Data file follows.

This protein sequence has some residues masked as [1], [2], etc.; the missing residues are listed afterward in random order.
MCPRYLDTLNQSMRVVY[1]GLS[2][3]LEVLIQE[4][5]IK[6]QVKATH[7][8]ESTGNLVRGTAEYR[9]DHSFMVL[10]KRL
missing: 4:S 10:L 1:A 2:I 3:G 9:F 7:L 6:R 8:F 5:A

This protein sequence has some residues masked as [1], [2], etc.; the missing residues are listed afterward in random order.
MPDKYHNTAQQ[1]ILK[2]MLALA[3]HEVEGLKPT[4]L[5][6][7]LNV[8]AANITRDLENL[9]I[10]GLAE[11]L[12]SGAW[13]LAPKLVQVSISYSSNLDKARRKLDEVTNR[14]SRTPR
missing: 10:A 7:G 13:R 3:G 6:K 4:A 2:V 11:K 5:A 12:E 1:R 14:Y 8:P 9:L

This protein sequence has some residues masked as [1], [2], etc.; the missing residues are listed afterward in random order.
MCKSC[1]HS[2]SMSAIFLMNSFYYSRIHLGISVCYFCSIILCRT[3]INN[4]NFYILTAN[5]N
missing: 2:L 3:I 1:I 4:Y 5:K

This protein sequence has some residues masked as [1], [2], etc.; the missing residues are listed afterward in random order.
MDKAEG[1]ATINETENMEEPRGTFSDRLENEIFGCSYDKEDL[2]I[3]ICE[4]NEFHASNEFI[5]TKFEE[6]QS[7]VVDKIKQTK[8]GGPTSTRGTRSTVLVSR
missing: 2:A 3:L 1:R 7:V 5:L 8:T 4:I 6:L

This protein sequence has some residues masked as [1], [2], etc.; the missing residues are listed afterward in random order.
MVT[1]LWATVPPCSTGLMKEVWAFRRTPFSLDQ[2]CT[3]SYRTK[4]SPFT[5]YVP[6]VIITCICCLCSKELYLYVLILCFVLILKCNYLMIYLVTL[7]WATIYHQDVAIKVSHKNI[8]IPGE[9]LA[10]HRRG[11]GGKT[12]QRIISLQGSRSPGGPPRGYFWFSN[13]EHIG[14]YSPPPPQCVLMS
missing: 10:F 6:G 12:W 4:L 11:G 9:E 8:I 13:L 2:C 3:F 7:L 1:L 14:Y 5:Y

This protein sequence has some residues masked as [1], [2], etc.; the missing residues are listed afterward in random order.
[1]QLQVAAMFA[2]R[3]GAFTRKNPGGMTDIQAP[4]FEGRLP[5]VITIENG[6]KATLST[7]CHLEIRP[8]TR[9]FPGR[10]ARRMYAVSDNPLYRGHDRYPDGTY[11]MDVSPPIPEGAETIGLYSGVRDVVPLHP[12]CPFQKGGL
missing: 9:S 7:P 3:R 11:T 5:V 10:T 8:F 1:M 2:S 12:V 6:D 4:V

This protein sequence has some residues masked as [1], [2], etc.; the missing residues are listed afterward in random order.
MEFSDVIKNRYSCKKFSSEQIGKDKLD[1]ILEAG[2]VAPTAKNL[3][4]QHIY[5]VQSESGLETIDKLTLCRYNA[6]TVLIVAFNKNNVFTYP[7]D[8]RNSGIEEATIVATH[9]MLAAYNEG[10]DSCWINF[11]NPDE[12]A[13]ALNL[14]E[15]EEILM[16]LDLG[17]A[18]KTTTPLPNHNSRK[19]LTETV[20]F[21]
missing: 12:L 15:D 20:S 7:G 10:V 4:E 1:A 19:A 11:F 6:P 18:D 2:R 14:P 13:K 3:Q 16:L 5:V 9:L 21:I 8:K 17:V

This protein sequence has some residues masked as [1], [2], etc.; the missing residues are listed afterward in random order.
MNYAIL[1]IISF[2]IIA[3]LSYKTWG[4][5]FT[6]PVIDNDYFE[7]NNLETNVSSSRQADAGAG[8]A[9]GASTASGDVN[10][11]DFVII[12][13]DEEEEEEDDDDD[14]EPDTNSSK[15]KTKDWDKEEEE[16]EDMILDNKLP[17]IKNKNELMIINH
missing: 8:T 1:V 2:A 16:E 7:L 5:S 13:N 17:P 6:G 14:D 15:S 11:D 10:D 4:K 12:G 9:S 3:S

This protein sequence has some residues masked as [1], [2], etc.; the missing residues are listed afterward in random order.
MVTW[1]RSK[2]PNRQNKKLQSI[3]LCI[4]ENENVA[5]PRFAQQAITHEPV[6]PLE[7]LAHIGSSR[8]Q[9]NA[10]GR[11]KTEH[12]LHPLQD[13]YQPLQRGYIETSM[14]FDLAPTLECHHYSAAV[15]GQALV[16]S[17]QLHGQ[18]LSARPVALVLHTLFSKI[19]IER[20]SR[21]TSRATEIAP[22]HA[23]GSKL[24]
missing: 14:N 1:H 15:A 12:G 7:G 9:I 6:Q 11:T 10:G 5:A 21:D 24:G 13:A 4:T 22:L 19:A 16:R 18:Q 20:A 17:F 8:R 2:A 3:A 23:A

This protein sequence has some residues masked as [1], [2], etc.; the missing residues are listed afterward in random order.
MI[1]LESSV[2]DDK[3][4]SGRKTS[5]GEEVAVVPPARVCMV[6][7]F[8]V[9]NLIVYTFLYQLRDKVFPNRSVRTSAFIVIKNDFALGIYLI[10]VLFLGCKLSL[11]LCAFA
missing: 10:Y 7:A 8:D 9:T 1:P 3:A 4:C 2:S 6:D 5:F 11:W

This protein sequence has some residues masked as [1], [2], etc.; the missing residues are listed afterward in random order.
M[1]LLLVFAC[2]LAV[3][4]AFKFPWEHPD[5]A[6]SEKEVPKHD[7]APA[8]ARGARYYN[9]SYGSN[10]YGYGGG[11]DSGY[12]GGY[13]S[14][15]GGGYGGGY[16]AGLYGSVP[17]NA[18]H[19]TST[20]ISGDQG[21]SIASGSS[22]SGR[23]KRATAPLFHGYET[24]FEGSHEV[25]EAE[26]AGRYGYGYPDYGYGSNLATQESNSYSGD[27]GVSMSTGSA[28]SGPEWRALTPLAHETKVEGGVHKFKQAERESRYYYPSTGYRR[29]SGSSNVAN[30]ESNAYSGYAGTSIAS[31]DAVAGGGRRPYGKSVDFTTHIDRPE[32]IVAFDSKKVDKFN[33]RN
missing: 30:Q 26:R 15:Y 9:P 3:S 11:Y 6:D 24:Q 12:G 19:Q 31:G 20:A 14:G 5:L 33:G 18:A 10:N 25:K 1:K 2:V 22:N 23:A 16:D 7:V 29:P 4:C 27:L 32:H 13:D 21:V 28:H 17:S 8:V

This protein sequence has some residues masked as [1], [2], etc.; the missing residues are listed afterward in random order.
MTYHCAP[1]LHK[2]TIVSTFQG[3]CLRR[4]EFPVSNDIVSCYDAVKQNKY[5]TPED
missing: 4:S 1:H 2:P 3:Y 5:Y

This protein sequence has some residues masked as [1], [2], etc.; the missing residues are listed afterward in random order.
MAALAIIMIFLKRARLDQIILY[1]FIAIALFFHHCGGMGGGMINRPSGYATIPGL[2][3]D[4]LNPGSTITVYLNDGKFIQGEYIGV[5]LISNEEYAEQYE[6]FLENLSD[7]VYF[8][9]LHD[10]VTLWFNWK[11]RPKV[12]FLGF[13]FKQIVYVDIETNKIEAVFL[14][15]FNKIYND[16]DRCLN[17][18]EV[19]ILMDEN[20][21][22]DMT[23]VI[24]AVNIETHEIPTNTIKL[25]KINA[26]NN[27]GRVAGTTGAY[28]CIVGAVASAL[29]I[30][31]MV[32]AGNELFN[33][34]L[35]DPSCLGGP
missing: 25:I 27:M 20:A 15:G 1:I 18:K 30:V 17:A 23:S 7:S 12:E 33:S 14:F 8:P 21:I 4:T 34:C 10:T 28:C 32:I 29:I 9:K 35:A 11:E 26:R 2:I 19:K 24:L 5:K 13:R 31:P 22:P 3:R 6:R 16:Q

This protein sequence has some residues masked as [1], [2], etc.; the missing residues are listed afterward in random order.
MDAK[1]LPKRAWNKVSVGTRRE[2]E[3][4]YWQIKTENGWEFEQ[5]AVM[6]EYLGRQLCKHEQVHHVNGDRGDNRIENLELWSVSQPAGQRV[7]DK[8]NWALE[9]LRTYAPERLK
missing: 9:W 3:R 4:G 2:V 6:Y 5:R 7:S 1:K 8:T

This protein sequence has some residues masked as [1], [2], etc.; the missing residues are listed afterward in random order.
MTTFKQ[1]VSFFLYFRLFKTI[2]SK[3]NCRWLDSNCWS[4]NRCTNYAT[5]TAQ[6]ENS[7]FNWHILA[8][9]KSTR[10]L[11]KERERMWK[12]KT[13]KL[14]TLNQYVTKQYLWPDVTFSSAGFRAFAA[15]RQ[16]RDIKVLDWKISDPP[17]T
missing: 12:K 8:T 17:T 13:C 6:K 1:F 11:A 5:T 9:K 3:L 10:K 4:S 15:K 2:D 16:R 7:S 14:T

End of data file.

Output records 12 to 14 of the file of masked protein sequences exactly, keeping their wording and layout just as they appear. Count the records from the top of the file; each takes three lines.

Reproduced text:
This protein sequence has some residues masked as [1], [2], etc.; the missing residues are listed afterward in random order.
MTYHCAP[1]LHK[2]TIVSTFQG[3]CLRR[4]EFPVSNDIVSCYDAVKQNKY[5]TPED
missing: 4:S 1:H 2:P 3:Y 5:Y

This protein sequence has some residues masked as [1], [2], etc.; the missing residues are listed afterward in random order.
MAALAIIMIFLKRARLDQIILY[1]FIAIALFFHHCGGMGGGMINRPSGYATIPGL[2][3]D[4]LNPGSTITVYLNDGKFIQGEYIGV[5]LISNEEYAEQYE[6]FLENLSD[7]VYF[8][9]LHD[10]VTLWFNWK[11]RPKV[12]FLGF[13]FKQIVYVDIETNKIEAVFL[14][15]FNKIYND[16]DRCLN[17][18]EV[19]ILMDEN[20][21][22]DMT[23]VI[24]AVNIETHEIPTNTIKL[25]KINA[26]NN[27]GRVAGTTGAY[28]CIVGAVASAL[29]I[30][31]MV[32]AGNELFN[33][34]L[35]DPSCLGGP
missing: 25:I 27:M 20:A 15:G 1:I 18:K 30:V 17:A 23:S 7:S 12:E 33:S 14:F 8:P 21:I 4:T 34:C 10:T 28:C 32:I 29:I 9:K 35:A 11:E 26:R 2:I 19:K 24:L 5:K 13:R 31:P 22:P 3:R 6:R 16:Q

This protein sequence has some residues masked as [1], [2], etc.; the missing residues are listed afterward in random order.
MDAK[1]LPKRAWNKVSVGTRRE[2]E[3][4]YWQIKTENGWEFEQ[5]AVM[6]EYLGRQLCKHEQVHHVNGDRGDNRIENLELWSVSQPAGQRV[7]DK[8]NWALE[9]LRTYAPERLK
missing: 9:W 3:R 4:G 2:V 6:Y 5:R 7:S 1:K 8:T